Lambert v. California/Dissent Frankfurter

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Mr. Justice FRANKFURTER, whom Mr. Justice HARLAN and Mr. Justice WHITTAKER join, dissenting.

The present laws of the United States and of the forty-eight States are thick with provisions that command that some things not be done and others be done, although persons convicted under such provisions may have had no awareness of what the law required or that what they did was wrongdoing. The body of decisions sustaining such legislation, including innumerable registration laws, is almost as voluminous as the legislation itself. The matter is summarized in United States v. Balint, 258 U.S. 250, 252, 42 S.Ct. 301, 302, 66 L.Ed. 604: 'Many instances of this are to be found in regulatory measures in the exercise of what is called the police power where the emphasis of the statute is evidently upon achievement of some social betterment rather than the punishment of the crimes as in cases of mala in se.'

Surely there can hardly be a difference as a matter of fairness, of hardship, or of justice, if one may invoke it, between the case of a person wholly innocent of wrongdoing, in the sense that he was not remotely conscious of violating any law, who is imprisoned for five years for conduct relating to narcotics, and the case of another person who is placed on probation for three years on condition that she pay $250, for failure, as a local resident, convicted under local law of a felony, to register under a law passed as an exercise of the State's 'police power.' [*] Considerations of hardship often lead courts, naturally enough, to attribute to a statute the requirement of a certain mental element some consciousness of wrongdoing and knowledge of the law's command-as a matter of statutory construction. Then, too, a cruelly disproportionate relation between what the law requires and the sanction for its disobedience may constitute a violation of the Eighth Amendment as a cruel and unusual punishment, and, in respect to the States, even offend the Due Process Clause of the Fourteenth Amendment.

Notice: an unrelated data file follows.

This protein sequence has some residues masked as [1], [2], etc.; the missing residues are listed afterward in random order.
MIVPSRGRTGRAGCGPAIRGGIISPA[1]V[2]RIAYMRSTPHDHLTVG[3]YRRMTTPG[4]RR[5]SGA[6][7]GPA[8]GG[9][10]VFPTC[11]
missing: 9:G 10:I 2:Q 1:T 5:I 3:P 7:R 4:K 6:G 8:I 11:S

But what the Court here does is to draw a constitutional line between a State's requirement of doing and not doing. What is this but a return to Year Book distinctions between feasance and nonfeasance-a distinction that may have significance in the evolution of common-law notions of liability, but is inadmissible as a line between constitutionality and unconstitutionality. One can be confident that Mr. Justice Holmes would have been the last to draw such a line. What he wrote about 'blameworthiness' is worth quoting in its context:

'It is not intended to deny that criminal liability, as well as civil, is founded on blameworthiness. Such a denial would shock the moral sense of any civilized community; or, to put it another way, a law which punished conduct which would not be blameworthy in the average member of the community would be too severe for that community to bear.' (This passage must be read in the setting of the broader discussion of which it is an essential part. Holmes, The Common Law, at 49 50.)

If the generalization that underlies, and alone can justify, this decision were to be given its relevant scope, a whole volume of the United States Reports would be required to document in detail the legislation in this country that would fall or be impaired. I abstain from entering upon a consideration of such legislation, and adjudications upon it, because I feel confident that the present decision will turn out to be an isolated deviation from the strong current of precedents-a derelict on the waters of the law. Accordingly, I content myself with dissenting.

This work is in the public domain in the United States because it is a work of the United States federal government (see 17 U.S.C. 105).